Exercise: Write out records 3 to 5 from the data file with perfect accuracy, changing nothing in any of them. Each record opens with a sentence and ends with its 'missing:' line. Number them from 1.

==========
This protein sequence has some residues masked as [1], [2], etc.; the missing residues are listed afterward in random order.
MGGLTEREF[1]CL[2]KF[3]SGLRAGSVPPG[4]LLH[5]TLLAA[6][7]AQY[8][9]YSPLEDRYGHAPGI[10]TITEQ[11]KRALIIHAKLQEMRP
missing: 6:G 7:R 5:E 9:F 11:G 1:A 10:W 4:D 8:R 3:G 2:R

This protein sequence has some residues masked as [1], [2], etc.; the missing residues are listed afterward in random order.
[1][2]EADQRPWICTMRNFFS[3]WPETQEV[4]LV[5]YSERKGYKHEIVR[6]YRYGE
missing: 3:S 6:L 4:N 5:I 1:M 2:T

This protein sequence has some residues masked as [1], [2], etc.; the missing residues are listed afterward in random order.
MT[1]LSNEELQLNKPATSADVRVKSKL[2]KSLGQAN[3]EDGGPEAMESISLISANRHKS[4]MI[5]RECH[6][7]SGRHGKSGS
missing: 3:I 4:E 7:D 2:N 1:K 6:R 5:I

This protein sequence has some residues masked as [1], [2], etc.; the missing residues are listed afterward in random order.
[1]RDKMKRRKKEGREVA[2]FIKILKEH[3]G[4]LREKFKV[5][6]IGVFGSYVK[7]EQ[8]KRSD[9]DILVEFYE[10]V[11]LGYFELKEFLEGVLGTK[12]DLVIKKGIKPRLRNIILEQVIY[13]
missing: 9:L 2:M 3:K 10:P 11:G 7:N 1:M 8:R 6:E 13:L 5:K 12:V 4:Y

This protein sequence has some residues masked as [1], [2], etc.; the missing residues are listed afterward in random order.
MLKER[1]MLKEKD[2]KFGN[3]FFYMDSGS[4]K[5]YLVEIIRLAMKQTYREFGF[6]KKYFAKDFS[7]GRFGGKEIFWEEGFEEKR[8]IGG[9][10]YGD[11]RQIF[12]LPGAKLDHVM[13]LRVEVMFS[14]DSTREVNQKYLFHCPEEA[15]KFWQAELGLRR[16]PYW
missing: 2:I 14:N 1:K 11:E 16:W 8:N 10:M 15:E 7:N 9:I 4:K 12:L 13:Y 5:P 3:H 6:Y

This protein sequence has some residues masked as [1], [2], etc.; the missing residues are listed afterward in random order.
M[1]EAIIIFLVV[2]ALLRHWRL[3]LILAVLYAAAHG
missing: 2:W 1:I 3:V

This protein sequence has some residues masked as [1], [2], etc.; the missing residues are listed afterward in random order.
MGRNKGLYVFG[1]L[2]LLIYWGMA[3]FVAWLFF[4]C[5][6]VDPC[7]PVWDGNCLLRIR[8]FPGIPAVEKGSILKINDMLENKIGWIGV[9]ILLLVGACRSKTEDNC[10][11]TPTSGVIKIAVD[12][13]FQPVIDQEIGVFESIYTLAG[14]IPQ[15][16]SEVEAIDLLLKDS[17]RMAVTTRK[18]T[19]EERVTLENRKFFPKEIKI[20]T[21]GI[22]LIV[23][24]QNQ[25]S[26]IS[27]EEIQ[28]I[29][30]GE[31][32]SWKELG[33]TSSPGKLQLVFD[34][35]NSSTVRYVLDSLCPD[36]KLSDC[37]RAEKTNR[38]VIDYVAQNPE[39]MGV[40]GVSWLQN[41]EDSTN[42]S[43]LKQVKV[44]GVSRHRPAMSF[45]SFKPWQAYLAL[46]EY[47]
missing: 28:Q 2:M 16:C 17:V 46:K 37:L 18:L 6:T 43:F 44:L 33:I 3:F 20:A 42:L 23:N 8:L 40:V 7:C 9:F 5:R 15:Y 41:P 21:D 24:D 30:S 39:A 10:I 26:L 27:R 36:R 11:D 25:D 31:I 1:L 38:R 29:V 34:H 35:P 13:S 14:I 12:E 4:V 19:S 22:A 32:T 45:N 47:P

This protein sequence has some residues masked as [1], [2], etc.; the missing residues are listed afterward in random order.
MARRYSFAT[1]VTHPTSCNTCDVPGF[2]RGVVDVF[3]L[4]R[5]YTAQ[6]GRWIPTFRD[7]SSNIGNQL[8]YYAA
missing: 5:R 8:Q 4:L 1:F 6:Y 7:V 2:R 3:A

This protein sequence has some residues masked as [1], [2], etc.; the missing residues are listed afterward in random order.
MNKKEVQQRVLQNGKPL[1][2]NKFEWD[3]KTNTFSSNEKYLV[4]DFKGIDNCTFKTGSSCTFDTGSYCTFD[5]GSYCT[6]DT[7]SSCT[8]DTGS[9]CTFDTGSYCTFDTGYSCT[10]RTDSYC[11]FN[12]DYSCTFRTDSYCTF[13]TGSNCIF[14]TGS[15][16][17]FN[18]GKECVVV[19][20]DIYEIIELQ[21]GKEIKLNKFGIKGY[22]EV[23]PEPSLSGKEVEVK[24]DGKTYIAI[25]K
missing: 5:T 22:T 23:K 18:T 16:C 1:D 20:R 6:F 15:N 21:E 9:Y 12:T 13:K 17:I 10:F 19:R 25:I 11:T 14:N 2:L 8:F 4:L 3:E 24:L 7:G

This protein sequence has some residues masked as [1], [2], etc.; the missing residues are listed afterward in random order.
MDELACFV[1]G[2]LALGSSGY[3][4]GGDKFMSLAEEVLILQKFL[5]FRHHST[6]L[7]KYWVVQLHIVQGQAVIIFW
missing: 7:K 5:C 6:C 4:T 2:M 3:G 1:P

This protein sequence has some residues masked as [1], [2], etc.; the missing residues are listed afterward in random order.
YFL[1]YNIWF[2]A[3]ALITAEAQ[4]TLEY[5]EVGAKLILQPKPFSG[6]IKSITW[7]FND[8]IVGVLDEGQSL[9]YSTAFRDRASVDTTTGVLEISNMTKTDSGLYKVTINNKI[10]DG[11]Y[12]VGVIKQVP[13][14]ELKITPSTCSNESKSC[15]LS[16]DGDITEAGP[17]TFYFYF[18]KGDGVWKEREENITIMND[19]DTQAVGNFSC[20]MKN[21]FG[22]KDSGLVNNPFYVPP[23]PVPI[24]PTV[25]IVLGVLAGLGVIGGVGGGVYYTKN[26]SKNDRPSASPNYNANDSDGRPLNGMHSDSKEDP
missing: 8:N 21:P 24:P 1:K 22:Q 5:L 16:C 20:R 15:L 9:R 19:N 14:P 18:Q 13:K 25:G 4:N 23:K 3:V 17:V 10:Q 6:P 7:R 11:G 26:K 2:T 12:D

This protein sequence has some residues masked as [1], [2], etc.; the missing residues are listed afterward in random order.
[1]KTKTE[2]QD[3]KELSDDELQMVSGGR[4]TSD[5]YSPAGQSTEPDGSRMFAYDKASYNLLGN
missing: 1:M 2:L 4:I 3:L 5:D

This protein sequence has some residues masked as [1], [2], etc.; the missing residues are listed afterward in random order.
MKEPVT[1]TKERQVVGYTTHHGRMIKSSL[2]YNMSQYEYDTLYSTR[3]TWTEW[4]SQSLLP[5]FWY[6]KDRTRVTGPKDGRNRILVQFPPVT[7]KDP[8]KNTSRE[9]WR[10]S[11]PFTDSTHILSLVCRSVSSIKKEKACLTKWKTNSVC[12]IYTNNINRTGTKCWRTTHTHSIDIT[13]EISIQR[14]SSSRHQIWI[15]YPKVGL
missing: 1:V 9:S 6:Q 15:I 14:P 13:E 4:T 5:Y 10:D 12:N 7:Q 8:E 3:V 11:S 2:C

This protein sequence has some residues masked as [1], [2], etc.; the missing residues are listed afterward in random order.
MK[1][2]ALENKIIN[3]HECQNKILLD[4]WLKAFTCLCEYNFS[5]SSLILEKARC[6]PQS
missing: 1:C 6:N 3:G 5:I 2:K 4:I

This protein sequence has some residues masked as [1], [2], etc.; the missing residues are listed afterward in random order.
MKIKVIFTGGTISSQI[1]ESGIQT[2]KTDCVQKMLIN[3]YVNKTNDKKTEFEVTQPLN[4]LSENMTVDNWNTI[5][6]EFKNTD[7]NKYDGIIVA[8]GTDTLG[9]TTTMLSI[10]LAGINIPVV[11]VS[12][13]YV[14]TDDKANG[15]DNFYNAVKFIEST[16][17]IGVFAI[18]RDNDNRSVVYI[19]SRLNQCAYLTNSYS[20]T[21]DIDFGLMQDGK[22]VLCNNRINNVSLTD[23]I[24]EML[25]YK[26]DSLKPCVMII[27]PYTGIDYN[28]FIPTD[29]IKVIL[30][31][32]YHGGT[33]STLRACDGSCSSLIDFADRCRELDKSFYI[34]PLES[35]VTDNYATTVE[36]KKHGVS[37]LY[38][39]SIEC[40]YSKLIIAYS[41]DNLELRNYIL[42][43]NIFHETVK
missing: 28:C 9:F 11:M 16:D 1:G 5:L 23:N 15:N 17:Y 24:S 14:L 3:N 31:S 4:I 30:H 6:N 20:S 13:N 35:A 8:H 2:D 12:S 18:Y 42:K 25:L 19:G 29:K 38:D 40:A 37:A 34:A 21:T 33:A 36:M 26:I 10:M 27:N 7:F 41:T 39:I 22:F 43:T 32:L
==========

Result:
This protein sequence has some residues masked as [1], [2], etc.; the missing residues are listed afterward in random order.
MT[1]LSNEELQLNKPATSADVRVKSKL[2]KSLGQAN[3]EDGGPEAMESISLISANRHKS[4]MI[5]RECH[6][7]SGRHGKSGS
missing: 3:I 4:E 7:D 2:N 1:K 6:R 5:I

This protein sequence has some residues masked as [1], [2], etc.; the missing residues are listed afterward in random order.
[1]RDKMKRRKKEGREVA[2]FIKILKEH[3]G[4]LREKFKV[5][6]IGVFGSYVK[7]EQ[8]KRSD[9]DILVEFYE[10]V[11]LGYFELKEFLEGVLGTK[12]DLVIKKGIKPRLRNIILEQVIY[13]
missing: 9:L 2:M 3:K 10:P 11:G 7:N 1:M 8:R 6:E 13:L 5:K 12:V 4:Y

This protein sequence has some residues masked as [1], [2], etc.; the missing residues are listed afterward in random order.
MLKER[1]MLKEKD[2]KFGN[3]FFYMDSGS[4]K[5]YLVEIIRLAMKQTYREFGF[6]KKYFAKDFS[7]GRFGGKEIFWEEGFEEKR[8]IGG[9][10]YGD[11]RQIF[12]LPGAKLDHVM[13]LRVEVMFS[14]DSTREVNQKYLFHCPEEA[15]KFWQAELGLRR[16]PYW
missing: 2:I 14:N 1:K 11:E 16:W 8:N 10:M 15:E 7:N 9:I 4:K 12:L 13:Y 5:P 3:H 6:Y